Universidad de Belgrano
Buenos Aires, Argentina
Area of Study
Economics, International Economics, International Studies, Latin American Studies
Taught In English
Course Level Recommendations
ISA offers course level recommendations in an effort to facilitate the determination of course levels by credential evaluators.We advice each institution to have their own credentials evaluator make the final decision regrading course levels.
Recommended U.S. Semester Credits3
Recommended U.S. Quarter Units5
Hours & Credits
Once one of the richest and fastest growing economies in the world, Argentina
is now entrenched in the rankings of the less developed countries.
Nevertheless, in the last decade it has grown at a fast pace, one that was hard
to predict in the days of the 2001-2002 crisis. That a country that was viewed
as a pariah, effectively shut out of the international financial markets, could
recover from its worst crisis, is the topic of recent academic and political
discussions. The course will provide a truly comprehensive perspective that will
enable the students to analyze and understand the process experienced by the
Argentine economy from the late 19th Century until the present days, focusing
on the processes that led to the economic crisis at the turn of this century and
the measures implemented to overcome it. In the current world crisis scenario,
Argentina can thus serve as a case study of sorts.
Class attendance is required of all students at UB. A 75% attendance to
classes is mandatory to keep the regular student status. An electronic system
keeps track of attendance. Students have to slide an electronic card every
class to comply with the attendance policy. Class participation is very
important; there will be several class discussions, which will rely heavily on
student participation. Students are expected to conduct research for the final
paper and consult the digital library (EBSCO) for that purpose. UB holds to
the view that plagiarism constitutes intellectual theft and is a serious breach
of acceptable conduct. Any student caught plagiarizing will immediately be
given a “no credit” for all courses taken in the semester. There will be no
make ups for classes falling on public holidays.
*For a better understanding of the comparable table for grading check online
(PALAS 310) Argentine Economy 2
Participation 10 %
Paper presentation (oral & written) 30 %
Midterm 25 %
Final Exam 35 %
Passing the final exam is mandatory in order to promote the course.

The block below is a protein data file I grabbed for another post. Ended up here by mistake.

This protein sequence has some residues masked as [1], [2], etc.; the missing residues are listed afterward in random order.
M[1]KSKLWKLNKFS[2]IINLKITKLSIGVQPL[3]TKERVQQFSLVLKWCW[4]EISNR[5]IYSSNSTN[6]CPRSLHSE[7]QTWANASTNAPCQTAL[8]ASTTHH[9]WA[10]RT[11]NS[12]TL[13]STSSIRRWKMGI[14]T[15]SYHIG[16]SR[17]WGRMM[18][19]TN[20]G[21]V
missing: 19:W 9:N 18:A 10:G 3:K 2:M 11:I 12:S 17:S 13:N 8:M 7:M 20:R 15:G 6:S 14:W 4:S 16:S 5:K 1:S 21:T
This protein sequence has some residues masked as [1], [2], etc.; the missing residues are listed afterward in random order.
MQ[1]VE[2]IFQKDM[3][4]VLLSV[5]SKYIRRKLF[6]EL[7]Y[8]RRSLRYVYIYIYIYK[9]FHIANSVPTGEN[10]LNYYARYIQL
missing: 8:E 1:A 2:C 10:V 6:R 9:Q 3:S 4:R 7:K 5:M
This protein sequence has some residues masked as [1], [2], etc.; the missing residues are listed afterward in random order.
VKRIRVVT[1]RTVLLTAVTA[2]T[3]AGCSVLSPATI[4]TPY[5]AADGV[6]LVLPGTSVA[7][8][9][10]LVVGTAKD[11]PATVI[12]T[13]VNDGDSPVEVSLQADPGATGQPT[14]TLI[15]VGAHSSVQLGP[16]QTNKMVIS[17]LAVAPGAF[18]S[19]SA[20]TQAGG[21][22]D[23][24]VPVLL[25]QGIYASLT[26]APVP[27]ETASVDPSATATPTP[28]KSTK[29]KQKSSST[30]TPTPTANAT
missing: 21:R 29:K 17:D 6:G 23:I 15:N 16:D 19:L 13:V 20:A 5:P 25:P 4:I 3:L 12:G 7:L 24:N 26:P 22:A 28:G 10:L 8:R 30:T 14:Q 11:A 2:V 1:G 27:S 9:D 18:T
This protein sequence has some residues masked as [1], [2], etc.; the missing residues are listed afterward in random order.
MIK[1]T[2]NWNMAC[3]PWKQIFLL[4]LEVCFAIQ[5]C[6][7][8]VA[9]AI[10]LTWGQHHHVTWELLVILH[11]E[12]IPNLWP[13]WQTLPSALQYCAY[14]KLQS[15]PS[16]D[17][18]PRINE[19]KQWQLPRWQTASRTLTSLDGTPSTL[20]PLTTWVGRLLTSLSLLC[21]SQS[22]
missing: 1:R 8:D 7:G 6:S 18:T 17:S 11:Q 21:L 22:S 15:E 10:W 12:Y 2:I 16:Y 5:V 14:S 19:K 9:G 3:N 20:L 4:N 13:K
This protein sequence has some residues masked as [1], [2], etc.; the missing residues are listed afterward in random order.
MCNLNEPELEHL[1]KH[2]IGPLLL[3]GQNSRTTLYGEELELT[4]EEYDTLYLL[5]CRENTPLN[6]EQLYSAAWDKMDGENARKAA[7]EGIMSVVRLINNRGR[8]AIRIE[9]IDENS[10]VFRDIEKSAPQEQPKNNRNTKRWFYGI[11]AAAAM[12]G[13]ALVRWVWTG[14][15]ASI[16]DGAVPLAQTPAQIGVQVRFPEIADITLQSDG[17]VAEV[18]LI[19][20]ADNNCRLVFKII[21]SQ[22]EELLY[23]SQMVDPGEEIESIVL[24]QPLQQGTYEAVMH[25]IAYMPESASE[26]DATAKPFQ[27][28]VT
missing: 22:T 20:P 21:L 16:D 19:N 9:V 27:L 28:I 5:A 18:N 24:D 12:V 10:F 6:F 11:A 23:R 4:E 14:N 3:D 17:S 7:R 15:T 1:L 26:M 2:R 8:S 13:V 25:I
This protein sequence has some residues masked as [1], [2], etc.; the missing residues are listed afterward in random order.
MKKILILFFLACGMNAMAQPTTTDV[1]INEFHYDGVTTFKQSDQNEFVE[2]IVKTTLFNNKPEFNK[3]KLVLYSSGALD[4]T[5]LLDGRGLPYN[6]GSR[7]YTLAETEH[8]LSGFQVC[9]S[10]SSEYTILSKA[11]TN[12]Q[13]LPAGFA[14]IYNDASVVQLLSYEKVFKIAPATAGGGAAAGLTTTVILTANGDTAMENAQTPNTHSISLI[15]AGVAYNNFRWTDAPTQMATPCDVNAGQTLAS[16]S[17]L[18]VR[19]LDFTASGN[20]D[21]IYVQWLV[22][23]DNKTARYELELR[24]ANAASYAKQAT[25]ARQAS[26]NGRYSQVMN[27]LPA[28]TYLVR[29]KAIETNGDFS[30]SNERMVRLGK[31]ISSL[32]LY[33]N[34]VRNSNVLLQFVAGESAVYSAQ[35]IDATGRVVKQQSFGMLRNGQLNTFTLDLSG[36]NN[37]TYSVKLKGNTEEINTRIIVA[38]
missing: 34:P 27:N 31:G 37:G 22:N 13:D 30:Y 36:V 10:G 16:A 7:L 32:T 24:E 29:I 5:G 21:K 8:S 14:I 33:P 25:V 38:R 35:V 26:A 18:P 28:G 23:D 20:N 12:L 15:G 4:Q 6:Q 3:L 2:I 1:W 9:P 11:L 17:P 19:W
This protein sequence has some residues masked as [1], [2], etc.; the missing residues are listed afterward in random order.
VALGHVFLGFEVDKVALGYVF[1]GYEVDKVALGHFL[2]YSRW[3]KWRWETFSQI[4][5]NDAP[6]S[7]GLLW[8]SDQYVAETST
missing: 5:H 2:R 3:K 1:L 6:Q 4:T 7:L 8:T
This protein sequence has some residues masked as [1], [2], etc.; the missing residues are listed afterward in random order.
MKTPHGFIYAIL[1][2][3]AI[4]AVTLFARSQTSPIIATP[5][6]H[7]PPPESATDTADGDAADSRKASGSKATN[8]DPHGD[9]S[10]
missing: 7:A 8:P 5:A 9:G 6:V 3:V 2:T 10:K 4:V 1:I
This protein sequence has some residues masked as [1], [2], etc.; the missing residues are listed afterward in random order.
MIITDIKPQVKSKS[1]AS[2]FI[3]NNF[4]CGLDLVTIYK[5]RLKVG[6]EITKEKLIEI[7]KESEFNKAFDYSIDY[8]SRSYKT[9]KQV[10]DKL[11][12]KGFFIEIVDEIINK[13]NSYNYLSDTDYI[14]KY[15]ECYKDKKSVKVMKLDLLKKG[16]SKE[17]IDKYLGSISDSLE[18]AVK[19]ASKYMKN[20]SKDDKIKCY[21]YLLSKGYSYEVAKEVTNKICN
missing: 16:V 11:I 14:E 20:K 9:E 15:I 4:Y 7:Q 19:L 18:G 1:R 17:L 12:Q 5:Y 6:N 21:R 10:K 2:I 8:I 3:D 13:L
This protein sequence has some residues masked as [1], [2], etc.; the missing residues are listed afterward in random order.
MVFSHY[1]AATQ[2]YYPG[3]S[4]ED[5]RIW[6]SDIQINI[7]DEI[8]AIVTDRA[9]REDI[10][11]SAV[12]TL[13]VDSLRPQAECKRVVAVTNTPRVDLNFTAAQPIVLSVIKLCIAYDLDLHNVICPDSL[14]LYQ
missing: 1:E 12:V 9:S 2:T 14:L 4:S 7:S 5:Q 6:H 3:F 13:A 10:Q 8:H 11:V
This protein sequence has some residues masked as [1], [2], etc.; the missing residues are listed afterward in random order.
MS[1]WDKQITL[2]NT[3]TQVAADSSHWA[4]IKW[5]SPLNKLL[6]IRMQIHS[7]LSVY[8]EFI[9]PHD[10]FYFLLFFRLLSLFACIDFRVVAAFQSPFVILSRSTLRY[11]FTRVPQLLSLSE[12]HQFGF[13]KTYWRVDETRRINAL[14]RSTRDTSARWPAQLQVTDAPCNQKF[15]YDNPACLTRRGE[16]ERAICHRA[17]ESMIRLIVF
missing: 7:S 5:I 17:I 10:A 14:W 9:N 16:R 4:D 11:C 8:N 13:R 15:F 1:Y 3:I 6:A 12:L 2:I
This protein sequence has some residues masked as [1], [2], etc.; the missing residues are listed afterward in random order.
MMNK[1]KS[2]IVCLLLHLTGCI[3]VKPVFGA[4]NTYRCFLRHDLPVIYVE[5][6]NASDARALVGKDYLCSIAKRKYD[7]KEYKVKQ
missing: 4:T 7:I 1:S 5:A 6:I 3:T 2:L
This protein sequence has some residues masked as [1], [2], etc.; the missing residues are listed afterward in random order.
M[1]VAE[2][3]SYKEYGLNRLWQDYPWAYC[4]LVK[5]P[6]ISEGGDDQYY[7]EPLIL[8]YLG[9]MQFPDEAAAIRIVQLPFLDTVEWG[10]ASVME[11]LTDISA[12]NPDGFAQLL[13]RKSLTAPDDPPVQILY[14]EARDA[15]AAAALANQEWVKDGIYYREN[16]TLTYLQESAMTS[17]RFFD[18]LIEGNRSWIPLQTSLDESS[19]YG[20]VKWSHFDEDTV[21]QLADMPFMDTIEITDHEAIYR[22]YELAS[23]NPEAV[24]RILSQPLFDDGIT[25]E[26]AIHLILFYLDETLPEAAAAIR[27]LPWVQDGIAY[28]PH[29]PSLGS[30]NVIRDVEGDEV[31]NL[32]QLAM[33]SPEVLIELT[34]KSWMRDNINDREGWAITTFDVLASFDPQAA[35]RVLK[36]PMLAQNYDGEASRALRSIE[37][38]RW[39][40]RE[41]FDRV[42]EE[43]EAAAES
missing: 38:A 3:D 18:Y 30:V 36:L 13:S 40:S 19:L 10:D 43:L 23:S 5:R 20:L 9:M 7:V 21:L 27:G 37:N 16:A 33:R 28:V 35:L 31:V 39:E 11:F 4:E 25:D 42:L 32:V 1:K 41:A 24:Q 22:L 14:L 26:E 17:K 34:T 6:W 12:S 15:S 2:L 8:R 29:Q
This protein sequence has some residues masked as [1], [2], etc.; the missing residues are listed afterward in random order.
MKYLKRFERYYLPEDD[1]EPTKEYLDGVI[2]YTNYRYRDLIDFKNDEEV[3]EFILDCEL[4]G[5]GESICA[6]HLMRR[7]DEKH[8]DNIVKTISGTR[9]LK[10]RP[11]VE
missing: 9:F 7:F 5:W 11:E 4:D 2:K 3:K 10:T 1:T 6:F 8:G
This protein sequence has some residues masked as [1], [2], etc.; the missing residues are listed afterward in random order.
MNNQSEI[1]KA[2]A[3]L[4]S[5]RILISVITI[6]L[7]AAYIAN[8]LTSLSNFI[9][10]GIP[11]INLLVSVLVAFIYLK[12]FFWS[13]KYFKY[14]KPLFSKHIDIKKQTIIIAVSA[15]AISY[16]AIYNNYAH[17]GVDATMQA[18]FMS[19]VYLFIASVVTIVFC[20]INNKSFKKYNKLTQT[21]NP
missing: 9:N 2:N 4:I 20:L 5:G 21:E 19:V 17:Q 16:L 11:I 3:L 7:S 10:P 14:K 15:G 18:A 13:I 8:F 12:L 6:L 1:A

Required Textbooks and Materials
Luis Argüero, ed. Course Reader
Monday March 6
Introduction. Presentation of the course. Objectives. Regions of Argentina.
History, autonomy and the federal system. Income and employment
Wednesday March 8
Brief description of Argentine economic performance in the long run, trends,
cycles and current situation. Its socioeconomic performance compared to other
Latin American countries.
Monday March 13
Brief explanation of development economics’ fundamentals. Capital
accumulation, growth and structural transformation.
Wednesday March 15
Economic growth vs. Economic development. The savings – investment
balance . Social capital. Institutions.
Monday March 20
The economy before independence. The sources of growth of the Argentine
economy 1870-1914. Changes in Land, Labor & Capital accumulation.
Wednesday March 22
Agriculture in Argentina. Production and land ownership.
Monday March 27
The early interwar period. The downturn in the terms of trade. Causes of the
decrease in the rate of capital accumulation.
Wednesday March 29
Argentina from 1930 to 1946.Changes in economic policy: import substitution
industrialization. Democracy, coup d’état and internal migration.
Monday April 3
(PALAS 310) Argentine Economy 3
The new world’s economic scenario and its impact on Argentina. Neutrality and
trade surplus during WWII.
Wednesday April 5
Argentina from 1946 to 1955. The Peronist decade. Populism and government
intervention. Different approaches to economic policy: 1946-1952 , 1952-
1955. Shift from an outward orientation to an inward orientation. Success and
failure of the Peronist economic policy.
Monday April 10
Political instability and economic failures. The armed forces and Marxism in
Latin America: The spread of the Cuban revolution. The School of the Americas
and involvement of the USA in Latin American politics.
Wednesday April 12
Argentina from Peron to the early 80’s. Lack of a sustained growth. Oil shocks
and debt crisis. Financial speculation, destruction of the local industry and
surge of poverty and unemployment. 80’s: political tensions. Peronismo
without Perón. Union strikes and de-industrialization. Hyperinflation. Economic
and social costs of the Argentine development strategies. LatAm cooperation:
the road to Mercosur.
Monday April 17
Argentina in the 90’s. Menem's economic policy. The Convertibility Plan. Fiscal
policies. Privatization of public firms. The dependence of foreign capital flows.
The Washington Consensus.
Wednesday April 19
Economic performance 1992-1995 . The impact of the Mexican crisis. The